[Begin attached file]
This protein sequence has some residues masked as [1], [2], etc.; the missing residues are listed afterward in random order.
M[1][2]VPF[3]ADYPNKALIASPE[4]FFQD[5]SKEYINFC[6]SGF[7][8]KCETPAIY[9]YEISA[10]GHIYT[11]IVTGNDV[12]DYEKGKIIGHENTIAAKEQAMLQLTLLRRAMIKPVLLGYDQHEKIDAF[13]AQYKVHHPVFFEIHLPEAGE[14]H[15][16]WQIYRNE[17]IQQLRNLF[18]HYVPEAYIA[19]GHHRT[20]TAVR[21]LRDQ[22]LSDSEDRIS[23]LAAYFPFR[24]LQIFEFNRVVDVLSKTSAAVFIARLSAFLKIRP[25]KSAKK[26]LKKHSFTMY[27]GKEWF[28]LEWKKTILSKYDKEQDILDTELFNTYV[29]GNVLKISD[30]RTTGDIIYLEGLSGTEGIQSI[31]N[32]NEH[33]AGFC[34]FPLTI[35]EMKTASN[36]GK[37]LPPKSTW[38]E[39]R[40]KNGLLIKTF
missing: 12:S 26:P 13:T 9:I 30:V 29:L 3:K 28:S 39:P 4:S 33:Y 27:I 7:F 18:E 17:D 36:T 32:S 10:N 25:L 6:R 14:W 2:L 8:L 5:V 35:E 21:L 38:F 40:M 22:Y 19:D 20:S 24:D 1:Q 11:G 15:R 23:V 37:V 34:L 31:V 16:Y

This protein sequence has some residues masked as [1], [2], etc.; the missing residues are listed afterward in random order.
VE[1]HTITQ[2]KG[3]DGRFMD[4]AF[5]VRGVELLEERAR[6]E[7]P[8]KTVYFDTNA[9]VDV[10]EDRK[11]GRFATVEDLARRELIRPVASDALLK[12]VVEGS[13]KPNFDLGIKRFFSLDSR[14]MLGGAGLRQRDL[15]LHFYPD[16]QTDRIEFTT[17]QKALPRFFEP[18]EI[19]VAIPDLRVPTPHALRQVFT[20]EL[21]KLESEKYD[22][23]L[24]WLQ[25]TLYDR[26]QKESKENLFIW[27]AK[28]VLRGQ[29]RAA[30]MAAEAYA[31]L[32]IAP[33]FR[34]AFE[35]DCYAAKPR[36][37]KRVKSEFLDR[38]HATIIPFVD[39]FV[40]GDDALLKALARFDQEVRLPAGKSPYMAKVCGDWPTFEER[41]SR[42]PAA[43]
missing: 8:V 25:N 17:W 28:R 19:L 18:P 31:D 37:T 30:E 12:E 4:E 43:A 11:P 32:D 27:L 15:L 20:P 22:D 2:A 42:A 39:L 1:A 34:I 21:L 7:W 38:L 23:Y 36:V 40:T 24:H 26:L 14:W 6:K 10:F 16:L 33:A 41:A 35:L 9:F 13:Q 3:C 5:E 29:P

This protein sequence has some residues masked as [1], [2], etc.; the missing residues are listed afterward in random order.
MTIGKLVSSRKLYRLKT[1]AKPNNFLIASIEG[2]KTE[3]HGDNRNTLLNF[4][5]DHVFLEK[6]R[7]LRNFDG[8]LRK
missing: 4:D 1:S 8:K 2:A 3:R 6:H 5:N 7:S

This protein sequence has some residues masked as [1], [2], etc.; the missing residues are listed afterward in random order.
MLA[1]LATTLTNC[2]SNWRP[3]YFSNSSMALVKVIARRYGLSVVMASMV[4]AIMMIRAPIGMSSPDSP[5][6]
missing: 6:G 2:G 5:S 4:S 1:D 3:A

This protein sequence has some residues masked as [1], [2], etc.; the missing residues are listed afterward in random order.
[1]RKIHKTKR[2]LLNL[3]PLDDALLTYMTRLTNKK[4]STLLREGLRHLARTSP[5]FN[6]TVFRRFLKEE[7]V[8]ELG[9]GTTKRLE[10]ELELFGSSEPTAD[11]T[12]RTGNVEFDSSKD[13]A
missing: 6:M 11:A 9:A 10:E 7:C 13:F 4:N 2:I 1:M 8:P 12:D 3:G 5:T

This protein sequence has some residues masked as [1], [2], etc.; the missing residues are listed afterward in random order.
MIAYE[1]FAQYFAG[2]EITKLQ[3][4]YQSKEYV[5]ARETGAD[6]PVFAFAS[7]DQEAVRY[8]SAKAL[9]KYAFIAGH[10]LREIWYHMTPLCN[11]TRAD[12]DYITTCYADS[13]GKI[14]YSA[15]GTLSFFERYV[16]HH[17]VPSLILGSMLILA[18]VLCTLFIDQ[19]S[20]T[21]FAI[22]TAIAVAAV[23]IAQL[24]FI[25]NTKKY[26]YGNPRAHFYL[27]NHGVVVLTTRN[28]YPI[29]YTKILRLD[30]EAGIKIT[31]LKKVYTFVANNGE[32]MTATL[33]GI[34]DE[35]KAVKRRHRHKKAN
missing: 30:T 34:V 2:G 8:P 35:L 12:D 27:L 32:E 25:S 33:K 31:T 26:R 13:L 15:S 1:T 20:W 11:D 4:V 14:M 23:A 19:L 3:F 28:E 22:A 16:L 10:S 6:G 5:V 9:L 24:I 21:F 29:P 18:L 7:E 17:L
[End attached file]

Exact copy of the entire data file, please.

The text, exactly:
This protein sequence has some residues masked as [1], [2], etc.; the missing residues are listed afterward in random order.
M[1][2]VPF[3]ADYPNKALIASPE[4]FFQD[5]SKEYINFC[6]SGF[7][8]KCETPAIY[9]YEISA[10]GHIYT[11]IVTGNDV[12]DYEKGKIIGHENTIAAKEQAMLQLTLLRRAMIKPVLLGYDQHEKIDAF[13]AQYKVHHPVFFEIHLPEAGE[14]H[15][16]WQIYRNE[17]IQQLRNLF[18]HYVPEAYIA[19]GHHRT[20]TAVR[21]LRDQ[22]LSDSEDRIS[23]LAAYFPFR[24]LQIFEFNRVVDVLSKTSAAVFIARLSAFLKIRP[25]KSAKK[26]LKKHSFTMY[27]GKEWF[28]LEWKKTILSKYDKEQDILDTELFNTYV[29]GNVLKISD[30]RTTGDIIYLEGLSGTEGIQSI[31]N[32]NEH[33]AGFC[34]FPLTI[35]EMKTASN[36]GK[37]LPPKSTW[38]E[39]R[40]KNGLLIKTF
missing: 12:S 26:P 13:T 9:I 30:V 29:L 3:K 28:S 39:P 4:S 33:Y 27:I 7:F 18:E 17:D 36:T 32:S 10:N 25:L 6:R 14:W 2:L 8:L 5:V 35:E 21:L 38:F 40:M 22:Y 19:D 20:S 24:D 1:Q 11:G 15:R 23:V 37:V 34:L 31:V 16:Y

This protein sequence has some residues masked as [1], [2], etc.; the missing residues are listed afterward in random order.
VE[1]HTITQ[2]KG[3]DGRFMD[4]AF[5]VRGVELLEERAR[6]E[7]P[8]KTVYFDTNA[9]VDV[10]EDRK[11]GRFATVEDLARRELIRPVASDALLK[12]VVEGS[13]KPNFDLGIKRFFSLDSR[14]MLGGAGLRQRDL[15]LHFYPD[16]QTDRIEFTT[17]QKALPRFFEP[18]EI[19]VAIPDLRVPTPHALRQVFT[20]EL[21]KLESEKYD[22][23]L[24]WLQ[25]TLYDR[26]QKESKENLFIW[27]AK[28]VLRGQ[29]RAA[30]MAAEAYA[31]L[32]IAP[33]FR[34]AFE[35]DCYAAKPR[36][37]KRVKSEFLDR[38]HATIIPFVD[39]FV[40]GDDALLKALARFDQEVRLPAGKSPYMAKVCGDWPTFEER[41]SR[42]PAA[43]
missing: 8:V 25:N 17:W 28:R 19:L 18:P 31:D 37:T 30:E 12:E 4:E 43:A 11:P 32:D 27:L 15:L 20:P 22:D 2:A 42:A 39:L 1:A 34:I 21:L 7:W 38:L 23:Y 36:V 40:T 24:H 26:L 14:W 6:K 10:F 16:L 33:A 41:A 35:L 9:F 13:Q 3:C 5:E 29:P

This protein sequence has some residues masked as [1], [2], etc.; the missing residues are listed afterward in random order.
MTIGKLVSSRKLYRLKT[1]AKPNNFLIASIEG[2]KTE[3]HGDNRNTLLNF[4][5]DHVFLEK[6]R[7]LRNFDG[8]LRK
missing: 4:D 1:S 8:K 2:A 3:R 6:H 5:N 7:S

This protein sequence has some residues masked as [1], [2], etc.; the missing residues are listed afterward in random order.
MLA[1]LATTLTNC[2]SNWRP[3]YFSNSSMALVKVIARRYGLSVVMASMV[4]AIMMIRAPIGMSSPDSP[5][6]
missing: 6:G 2:G 5:S 4:S 1:D 3:A

This protein sequence has some residues masked as [1], [2], etc.; the missing residues are listed afterward in random order.
[1]RKIHKTKR[2]LLNL[3]PLDDALLTYMTRLTNKK[4]STLLREGLRHLARTSP[5]FN[6]TVFRRFLKEE[7]V[8]ELG[9]GTTKRLE[10]ELELFGSSEPTAD[11]T[12]RTGNVEFDSSKD[13]A
missing: 6:M 11:A 9:A 10:E 7:C 13:F 4:N 2:I 1:M 8:P 12:D 3:G 5:T

This protein sequence has some residues masked as [1], [2], etc.; the missing residues are listed afterward in random order.
MIAYE[1]FAQYFAG[2]EITKLQ[3][4]YQSKEYV[5]ARETGAD[6]PVFAFAS[7]DQEAVRY[8]SAKAL[9]KYAFIAGH[10]LREIWYHMTPLCN[11]TRAD[12]DYITTCYADS[13]GKI[14]YSA[15]GTLSFFERYV[16]HH[17]VPSLILGSMLILA[18]VLCTLFIDQ[19]S[20]T[21]FAI[22]TAIAVAAV[23]IAQL[24]FI[25]NTKKY[26]YGNPRAHFYL[27]NHGVVVLTTRN[28]YPI[29]YTKILRLD[30]EAGIKIT[31]LKKVYTFVANNGE[32]MTATL[33]GI[34]DE[35]KAVKRRHRHKKAN
missing: 30:T 34:V 2:G 8:P 35:L 12:D 27:L 32:E 25:S 33:K 31:T 26:R 13:L 15:S 1:T 20:W 11:D 4:V 14:M 23:A 19:L 3:F 28:E 22:A 16:L 10:S 6:G 5:V 9:L 24:I 21:F 29:P 18:L 7:E 17:L